English For Everyday Situations

Encouraging someone

We can use the expression Hurry up! to encourage someone to do something more quickly.

  • Hurry up! They’re all waiting for us.
  • Hurry up! We’ve got to be there in less than twenty minutes.
  • Hurry up! We’re already late.

The expression Come on! is also used to encourage someone to do something.

  • Come on! We’ll be late.
  • Come on, Jenny, take a bite.
  • Come on! We’re going to be late for the film.

In a very informal style, we use the expression Go for it! to encourage someone to do something.

  • ‘I’m going to try my luck in the stock market.’ ‘Go for it!’
  • ‘I’m going to buy that car.’ ‘Go for it!’
  • ‘I’m going to apply for that job.’ ‘Go for it!’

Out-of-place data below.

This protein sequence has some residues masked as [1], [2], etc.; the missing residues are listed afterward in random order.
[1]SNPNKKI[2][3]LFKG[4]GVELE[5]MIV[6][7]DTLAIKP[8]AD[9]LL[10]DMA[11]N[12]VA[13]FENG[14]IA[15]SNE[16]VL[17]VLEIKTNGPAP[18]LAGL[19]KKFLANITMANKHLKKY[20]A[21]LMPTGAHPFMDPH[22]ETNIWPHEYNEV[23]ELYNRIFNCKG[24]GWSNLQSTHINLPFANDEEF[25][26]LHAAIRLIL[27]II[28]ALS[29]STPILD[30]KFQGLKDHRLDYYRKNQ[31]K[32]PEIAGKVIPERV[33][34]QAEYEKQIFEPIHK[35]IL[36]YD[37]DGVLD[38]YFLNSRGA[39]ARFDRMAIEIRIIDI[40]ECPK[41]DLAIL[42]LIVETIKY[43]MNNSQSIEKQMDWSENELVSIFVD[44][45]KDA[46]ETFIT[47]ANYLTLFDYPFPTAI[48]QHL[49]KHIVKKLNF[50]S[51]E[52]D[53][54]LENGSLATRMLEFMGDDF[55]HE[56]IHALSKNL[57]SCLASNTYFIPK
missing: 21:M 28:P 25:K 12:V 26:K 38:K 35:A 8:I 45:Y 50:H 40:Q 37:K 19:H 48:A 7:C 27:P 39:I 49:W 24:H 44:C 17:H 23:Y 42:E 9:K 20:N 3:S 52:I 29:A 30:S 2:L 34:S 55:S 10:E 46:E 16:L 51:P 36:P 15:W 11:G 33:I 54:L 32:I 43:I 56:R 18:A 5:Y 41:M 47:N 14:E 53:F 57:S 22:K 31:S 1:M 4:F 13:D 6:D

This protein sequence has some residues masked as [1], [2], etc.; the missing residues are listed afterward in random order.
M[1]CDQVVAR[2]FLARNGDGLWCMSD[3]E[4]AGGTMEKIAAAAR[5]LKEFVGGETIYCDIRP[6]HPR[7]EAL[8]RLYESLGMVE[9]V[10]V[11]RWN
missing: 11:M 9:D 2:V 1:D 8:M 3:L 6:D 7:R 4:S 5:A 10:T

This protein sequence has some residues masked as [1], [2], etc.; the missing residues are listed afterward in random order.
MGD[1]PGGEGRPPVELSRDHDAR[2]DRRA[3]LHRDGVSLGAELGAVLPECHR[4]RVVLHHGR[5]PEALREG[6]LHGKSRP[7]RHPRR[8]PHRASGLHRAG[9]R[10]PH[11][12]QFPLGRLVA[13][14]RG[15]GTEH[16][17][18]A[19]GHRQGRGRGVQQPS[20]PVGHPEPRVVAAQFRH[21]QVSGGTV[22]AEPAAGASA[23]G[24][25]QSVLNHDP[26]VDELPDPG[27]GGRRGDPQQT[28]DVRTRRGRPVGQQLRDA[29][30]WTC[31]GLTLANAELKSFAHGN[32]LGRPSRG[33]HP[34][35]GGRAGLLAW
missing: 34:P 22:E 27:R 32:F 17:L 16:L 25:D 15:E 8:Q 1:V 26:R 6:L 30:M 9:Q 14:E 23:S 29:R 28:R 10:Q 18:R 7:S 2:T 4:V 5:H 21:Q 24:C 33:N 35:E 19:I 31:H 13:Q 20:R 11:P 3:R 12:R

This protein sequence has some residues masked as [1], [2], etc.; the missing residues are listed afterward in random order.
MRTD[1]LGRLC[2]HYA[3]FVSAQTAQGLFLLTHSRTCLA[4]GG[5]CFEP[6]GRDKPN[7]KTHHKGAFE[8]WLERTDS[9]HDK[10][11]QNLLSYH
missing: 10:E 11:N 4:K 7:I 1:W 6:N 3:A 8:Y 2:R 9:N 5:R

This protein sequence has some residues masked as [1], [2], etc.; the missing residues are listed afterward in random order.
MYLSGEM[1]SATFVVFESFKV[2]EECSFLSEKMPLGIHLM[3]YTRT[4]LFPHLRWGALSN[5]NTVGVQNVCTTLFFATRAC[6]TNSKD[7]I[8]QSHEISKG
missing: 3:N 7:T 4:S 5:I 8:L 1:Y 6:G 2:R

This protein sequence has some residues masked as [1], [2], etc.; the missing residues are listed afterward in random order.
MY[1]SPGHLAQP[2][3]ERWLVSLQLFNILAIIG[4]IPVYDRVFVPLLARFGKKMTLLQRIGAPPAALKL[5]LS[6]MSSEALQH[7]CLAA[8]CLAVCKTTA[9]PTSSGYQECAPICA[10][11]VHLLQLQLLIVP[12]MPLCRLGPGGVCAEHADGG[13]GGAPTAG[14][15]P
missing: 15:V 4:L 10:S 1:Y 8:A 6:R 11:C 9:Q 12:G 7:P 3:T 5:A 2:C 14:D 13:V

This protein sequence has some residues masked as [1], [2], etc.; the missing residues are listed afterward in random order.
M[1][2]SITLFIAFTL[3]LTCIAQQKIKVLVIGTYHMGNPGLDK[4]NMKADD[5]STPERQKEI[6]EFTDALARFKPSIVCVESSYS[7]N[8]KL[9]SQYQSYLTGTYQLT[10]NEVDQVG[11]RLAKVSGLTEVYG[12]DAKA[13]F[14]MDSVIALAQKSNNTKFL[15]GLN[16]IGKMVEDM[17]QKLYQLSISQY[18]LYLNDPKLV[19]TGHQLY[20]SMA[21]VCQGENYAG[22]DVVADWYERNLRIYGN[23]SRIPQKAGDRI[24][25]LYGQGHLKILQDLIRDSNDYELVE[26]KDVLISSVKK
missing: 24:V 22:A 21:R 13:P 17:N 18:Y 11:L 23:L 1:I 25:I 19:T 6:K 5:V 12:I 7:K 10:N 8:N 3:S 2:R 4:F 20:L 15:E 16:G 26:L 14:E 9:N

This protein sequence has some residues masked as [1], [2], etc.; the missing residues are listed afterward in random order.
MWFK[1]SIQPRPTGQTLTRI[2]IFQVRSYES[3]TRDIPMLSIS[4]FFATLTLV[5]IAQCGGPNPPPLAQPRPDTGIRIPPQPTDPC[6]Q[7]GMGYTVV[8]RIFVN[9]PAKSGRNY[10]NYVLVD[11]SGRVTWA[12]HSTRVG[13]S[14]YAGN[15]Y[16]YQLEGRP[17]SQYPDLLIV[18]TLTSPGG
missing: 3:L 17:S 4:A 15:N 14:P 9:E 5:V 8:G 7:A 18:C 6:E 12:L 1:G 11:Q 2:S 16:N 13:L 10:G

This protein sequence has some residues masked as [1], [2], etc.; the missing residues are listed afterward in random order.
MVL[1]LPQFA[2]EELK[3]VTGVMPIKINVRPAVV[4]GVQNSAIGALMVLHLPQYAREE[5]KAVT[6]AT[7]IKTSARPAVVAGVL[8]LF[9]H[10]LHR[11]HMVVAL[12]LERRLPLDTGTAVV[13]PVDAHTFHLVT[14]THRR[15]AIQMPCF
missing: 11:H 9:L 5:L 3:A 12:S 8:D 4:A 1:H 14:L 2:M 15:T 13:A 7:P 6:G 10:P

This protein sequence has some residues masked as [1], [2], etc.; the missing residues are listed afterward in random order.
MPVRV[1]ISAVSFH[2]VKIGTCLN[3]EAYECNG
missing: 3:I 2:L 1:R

Asking about people’s names and ages

Here are some expressions you can use to ask about people’s names and ages.

  • ‘What’s your son’s name?’ ‘He’s called John.’
  • ‘What’s your daughter’s name?’‘She’s called Nancy.’
  • ‘What are their names?’‘They’re called Martin and Sonia.’
  • ‘How old is your son?’‘He’s ten.’
  • ‘How old is your daughter?’‘She’s four.’
  • ‘How old are your kids?’ ‘They’re ten and four.’
  • ‘How old are you?’ ‘I’m thirty-nine.’ / ‘I’m thirty-nine years old.’
  • ‘When’s your birthday?’ ‘It’s 18 May.’ (= It’s the eighteenth of May OR It’s May the eighteenth.)
  • Notes

While talking about our age, we do not usually say the words ‘years old’ after our age. It is possible, but not very common.